- POSTED: 30 Jul 2014 23:13
- UPDATED: 31 Jul 2014 00:03
The investigation involving former prominent Chinese leader Zhou Yongkang may have won over public opinion, but analysts said the move means little if more is not done to solve corruption people face in their everyday lives.
SHANGHAI: The investigation involving former prominent Chinese leader Zhou Yongkang may have won over public opinion for the anti-corruption drive under President Xi Jinping. But analysts said the move means little if more is not done to solve corruption people face in their everyday lives.
Zhou is the highest-ranking leader ever to be put under investigation by China's Communist Party, since it came into power in 1949.
The move, seen as bold and unprecedented, also marked a climax in a sweeping nation-wide corruption crackdown. Hundreds of officials have been purged for graft since the current leadership after Xi took power.
Most people in China and netizens cheered the news, but analysts said Zhou's case will be a difficult one to handle.
Zhang Lifan, historian and independent political commentator, said: "There are several dilemmas regarding Zhou Yongkang's case, such as whether Zhou will cooperate with the investigation, and whether his case will be used to nab more ‘tigers’, and if his case will become a political one."
Zhou's power extends into three major realms - the petroleum industry, public security and China's Sichuan province. Key leaders in those areas, with strong links to Zhou, have since been removed from their posts in the past months.
Analysts said Zhou's downfall will win medium-term public support for the government, since it proves Xi means business in taking down corrupt officials. But in the long-term, it is corruption in society that the public wants to see corrected.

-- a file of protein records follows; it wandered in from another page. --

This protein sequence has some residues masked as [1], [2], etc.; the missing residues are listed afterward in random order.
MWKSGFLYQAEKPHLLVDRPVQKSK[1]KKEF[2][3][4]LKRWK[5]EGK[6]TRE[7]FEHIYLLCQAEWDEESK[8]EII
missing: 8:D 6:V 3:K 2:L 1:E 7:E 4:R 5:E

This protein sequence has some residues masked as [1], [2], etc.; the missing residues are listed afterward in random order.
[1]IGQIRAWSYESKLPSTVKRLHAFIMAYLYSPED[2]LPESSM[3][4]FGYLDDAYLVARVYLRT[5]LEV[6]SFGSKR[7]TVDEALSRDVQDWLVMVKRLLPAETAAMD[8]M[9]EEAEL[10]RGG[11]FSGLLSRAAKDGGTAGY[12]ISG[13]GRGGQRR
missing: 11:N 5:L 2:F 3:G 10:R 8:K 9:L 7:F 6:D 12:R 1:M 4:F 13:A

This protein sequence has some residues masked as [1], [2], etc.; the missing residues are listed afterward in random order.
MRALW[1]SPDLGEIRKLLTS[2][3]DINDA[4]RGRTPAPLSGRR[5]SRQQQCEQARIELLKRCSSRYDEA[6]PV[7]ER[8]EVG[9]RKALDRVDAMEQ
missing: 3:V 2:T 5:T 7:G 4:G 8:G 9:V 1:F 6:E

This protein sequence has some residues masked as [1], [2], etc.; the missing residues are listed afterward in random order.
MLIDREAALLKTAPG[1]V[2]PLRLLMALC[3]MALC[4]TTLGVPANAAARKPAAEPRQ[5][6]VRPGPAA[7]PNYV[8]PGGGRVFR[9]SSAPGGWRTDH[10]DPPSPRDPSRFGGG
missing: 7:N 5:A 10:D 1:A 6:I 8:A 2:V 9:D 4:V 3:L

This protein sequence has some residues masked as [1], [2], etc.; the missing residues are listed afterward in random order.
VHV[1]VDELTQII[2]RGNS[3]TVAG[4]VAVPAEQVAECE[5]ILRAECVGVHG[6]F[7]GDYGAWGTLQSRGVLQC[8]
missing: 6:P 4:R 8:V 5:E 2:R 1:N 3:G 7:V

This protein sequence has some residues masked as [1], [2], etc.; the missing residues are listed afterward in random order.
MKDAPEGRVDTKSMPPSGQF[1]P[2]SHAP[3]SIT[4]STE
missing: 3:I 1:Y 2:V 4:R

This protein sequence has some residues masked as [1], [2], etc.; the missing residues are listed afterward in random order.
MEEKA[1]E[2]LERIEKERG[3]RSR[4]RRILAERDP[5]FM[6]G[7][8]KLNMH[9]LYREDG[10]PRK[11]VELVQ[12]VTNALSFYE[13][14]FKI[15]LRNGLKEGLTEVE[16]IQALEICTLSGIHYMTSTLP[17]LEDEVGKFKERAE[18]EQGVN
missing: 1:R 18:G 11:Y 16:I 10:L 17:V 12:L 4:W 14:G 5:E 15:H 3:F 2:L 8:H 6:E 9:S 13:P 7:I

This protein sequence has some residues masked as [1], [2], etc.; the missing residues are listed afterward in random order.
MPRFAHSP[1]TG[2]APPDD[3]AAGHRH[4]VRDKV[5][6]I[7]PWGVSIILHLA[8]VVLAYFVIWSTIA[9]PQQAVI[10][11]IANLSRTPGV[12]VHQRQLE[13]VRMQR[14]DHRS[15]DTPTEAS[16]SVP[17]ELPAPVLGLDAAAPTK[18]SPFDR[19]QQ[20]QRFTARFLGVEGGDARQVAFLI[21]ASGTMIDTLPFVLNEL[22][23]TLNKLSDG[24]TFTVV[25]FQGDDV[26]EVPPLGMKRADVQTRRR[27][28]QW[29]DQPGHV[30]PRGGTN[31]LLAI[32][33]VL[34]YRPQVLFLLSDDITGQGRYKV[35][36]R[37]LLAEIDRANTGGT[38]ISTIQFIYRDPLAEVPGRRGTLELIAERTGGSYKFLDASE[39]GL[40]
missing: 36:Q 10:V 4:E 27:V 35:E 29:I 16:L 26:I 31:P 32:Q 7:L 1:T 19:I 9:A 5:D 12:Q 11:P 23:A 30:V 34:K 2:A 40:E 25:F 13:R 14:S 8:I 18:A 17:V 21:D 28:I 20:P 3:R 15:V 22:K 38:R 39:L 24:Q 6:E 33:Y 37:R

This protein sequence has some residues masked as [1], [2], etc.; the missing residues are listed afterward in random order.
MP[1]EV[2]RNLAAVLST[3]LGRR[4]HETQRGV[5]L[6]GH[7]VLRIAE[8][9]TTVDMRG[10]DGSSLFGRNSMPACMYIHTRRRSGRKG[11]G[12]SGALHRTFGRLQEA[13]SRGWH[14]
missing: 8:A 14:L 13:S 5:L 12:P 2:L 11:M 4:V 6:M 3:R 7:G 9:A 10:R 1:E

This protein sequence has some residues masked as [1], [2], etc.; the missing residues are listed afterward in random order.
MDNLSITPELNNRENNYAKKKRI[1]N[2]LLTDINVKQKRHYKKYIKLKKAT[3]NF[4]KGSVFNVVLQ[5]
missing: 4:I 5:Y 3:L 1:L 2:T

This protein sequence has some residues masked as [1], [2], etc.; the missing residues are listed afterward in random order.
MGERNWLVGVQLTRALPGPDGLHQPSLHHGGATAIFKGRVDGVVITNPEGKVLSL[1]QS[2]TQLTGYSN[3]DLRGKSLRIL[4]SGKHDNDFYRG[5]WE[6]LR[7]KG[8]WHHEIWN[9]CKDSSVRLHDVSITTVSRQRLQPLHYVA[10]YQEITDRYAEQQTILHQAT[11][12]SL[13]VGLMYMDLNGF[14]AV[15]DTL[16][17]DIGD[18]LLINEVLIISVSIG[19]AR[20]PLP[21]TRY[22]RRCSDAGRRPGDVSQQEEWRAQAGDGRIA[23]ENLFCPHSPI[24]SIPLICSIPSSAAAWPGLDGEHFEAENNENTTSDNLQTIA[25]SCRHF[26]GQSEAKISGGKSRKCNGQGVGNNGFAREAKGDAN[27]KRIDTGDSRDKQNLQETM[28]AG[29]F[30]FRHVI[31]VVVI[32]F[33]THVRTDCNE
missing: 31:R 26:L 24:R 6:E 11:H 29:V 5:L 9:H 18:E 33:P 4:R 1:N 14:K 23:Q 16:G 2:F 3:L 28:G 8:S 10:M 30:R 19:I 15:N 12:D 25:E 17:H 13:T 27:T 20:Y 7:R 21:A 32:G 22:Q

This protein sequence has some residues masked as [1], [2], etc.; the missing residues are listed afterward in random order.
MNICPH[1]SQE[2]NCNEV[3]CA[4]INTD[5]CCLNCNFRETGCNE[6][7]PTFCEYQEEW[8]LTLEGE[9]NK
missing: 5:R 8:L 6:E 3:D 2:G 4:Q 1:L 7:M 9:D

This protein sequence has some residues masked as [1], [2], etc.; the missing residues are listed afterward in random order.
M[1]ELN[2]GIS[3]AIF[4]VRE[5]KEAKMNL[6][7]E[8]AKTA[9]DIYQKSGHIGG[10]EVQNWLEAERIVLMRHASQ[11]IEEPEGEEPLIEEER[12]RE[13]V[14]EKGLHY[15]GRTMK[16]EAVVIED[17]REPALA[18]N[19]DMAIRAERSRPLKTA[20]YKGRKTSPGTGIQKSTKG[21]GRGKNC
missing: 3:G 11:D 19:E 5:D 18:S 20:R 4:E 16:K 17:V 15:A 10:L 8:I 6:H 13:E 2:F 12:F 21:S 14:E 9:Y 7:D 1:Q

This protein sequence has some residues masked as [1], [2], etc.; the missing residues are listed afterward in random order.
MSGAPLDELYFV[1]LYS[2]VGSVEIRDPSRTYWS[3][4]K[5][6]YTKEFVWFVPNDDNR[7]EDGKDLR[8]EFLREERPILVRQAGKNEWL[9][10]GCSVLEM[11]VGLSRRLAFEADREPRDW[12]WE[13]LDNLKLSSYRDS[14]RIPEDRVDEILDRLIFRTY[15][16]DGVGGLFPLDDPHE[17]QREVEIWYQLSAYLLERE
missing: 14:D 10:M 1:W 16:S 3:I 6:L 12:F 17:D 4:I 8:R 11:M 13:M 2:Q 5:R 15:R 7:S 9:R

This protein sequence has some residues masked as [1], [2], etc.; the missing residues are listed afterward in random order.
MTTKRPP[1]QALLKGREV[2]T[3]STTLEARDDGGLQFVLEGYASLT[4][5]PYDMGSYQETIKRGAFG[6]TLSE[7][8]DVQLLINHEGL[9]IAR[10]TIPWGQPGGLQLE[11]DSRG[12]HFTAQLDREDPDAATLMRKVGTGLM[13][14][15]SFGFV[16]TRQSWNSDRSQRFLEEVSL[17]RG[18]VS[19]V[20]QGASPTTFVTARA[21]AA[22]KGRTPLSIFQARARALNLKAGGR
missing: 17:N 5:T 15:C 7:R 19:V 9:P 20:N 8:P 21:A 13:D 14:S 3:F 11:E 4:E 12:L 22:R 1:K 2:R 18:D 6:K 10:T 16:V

Assistant Professor Li Hui from School of International Relations and Public Affairs at Fudan University said: "Doctors in hospitals, secondary school and university teachers, so-called corruption in academics… Every sector is lacking a system of strict specification on the profession and the education of ethics. The corruption in these (sectors) has greater impact for the public. They see people do it in their daily lives. Corruption is a serious problem in society."
Besides the political cases, high-profile corporate corruption exposed so far include drugmaker GlaxoSmithKline, which is accused of bribing doctors to use their medicine, as well as television executives at state broadcaster CCTV accepting personal payments from advertisers.
Observers also do not rule out a power struggle behind the investigations as there are rumours that Zhou had wanted to retain influence of the party when Xi took power.
Authorities have yet to make public the violations Zhou committed. But there is speculation that he is likely to face charges of corruption made during his time in the oil sector, which is expected to run into billions of yuan, and abuse of power when he served as China's chief of security.